After several months working on a pretty complicated css framewok for our new theme, things have started getting really slow in Netbeans. Like, 20-30 seconds sometimes. Part of how I set up concrete5 themes lately is to keep a separate typography.css file explicitly for the tinymce editor, but not include that in the main theme. This way it's easier to tweak things without having to keep them both using the same file and potentially having issues with inheritance and overriding things cleanly. With dozens of smaller files to compile, every time I hit save somewhere for a minor tweak, it would have to compile both of those, reading all of the intermediate pieces.
It was really getting unworkable, and making it almost impossible to get anything done.
Turns out this is a known issue. Thankfully, I'm already doing a lot of the best practices, using Bourbon and Neat rather than Compass and Susy. So the transition wouldnt' be that difficult. Realistically, you wouldn't think that a few seconds is that big of a deal, but it is. Not just in the amount of productivity lost waiting, but the potential to derail the chain of thought.
SASSC to the Rescue
Ask anyone who knows much about programming, and they'll agree that an interpreted language like node.js or ruby is going to be slower than a compiled language like C. And that's the whole problem here. I could finish switching over to my ssd, but really don't have the time and throwing hardware at a problem isn't a good solution.
Unfortunately, the guides to install it are all a bit technical. OK, really technical. And sparse. I guess that the thinking is "If they know enough to be forking these repos because they have a sass project that is complex enough to slow down like this, they probably already know what they are doing." This guide had most of the steps that were needed. I only had a few things to note.
- I used the updated versions of the libraries. 3.2.4 instead of 3.2.1. I had to look at the releases tab on each repo to find out what was the most recent. It's a bit unnerving to see names like "Patchwork Quilt" "Patch Adams" or "Reassurance Elbow Suite" but as long as what you clone is consistent for each, you should be good.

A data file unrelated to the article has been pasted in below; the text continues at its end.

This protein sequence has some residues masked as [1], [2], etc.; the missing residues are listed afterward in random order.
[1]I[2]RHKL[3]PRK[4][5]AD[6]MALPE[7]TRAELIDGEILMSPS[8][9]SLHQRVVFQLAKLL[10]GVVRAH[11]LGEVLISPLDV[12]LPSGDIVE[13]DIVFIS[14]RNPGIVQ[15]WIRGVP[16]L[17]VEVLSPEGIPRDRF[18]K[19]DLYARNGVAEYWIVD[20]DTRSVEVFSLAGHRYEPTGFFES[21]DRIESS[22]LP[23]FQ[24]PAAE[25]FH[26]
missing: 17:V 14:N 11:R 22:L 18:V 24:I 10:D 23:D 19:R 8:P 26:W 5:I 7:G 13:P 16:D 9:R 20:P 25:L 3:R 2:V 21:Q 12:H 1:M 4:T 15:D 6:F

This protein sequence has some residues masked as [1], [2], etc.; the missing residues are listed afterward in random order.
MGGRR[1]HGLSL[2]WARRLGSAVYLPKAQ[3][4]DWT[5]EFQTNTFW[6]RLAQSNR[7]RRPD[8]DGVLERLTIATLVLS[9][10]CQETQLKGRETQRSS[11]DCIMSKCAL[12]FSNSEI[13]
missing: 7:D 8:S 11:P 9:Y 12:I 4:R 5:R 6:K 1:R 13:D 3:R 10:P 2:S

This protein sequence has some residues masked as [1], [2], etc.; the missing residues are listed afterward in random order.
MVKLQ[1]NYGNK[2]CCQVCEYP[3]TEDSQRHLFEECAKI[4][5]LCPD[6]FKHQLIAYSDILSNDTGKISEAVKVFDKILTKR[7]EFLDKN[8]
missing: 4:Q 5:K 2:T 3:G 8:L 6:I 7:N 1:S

- I got a lot of errors along the lines of "Makefile:131: *** SASS_LIBSASS_PATH must be defined. Stop." At first I thought it was because of not supplying the -E flag when using sudo. That was partly true, but it wasn't the whole thing. Another part was that the libsass wasn't actually compiled so I used autotools to fix that. On top of that, I ended up removing the quotes around the path when echoing into /etc/environment.
- Instead of going into /usr/local/bin/ and then using a relative path, I put it in as a full path from the root.
What about IDE integration?
Even after it was all working, I still had to make sure that it works with Netbeans. Apparently, two arguments are passed from java that aren't actually in the specifications. Once you've changed to the c compiler from the ruby or node wrapper, stuff like that matters. Hoping that it doesn't pop up somewhere elese in the code later, but it could. Willing to bet that other IDEs could have similar issues.
The workaround shown here almost had it, but not completely. The reason was that there was another argument that was getting sent. That was because I had 'send debug output' included. I didn't need that, so unchecked it in the IDE options dialog. If I did need it, then I could have just adjusted the number used for the argument.
I did need the source maps so I can see where styles are actually coming from when inspecting in the browser. That was happening automatically with the ruby version (think that's what I was using) but not with sassc. Thankfully, using the proxy lets me add those arguments if I need them.
That gives me a minimized css output file with a source map. It could be adjusted to have any extra arguments you need pretty easily. I'll have to dig into that more later. I do like just getting automatically minified files like that every time that I hit save, though I'm not sure how well it will work in a team environment. That's going to be one of the big things that I need to figure out - how to get anyone else on the team that needs to be able to use this stuff up to speed with everything installed. That goes doubly if I try to find a vendor that can handle it.
Honestly, without any tweaks, it's pretty close to what already is generated, so maybe they'll just be the ones dealing with frustrating slow compile times. ;)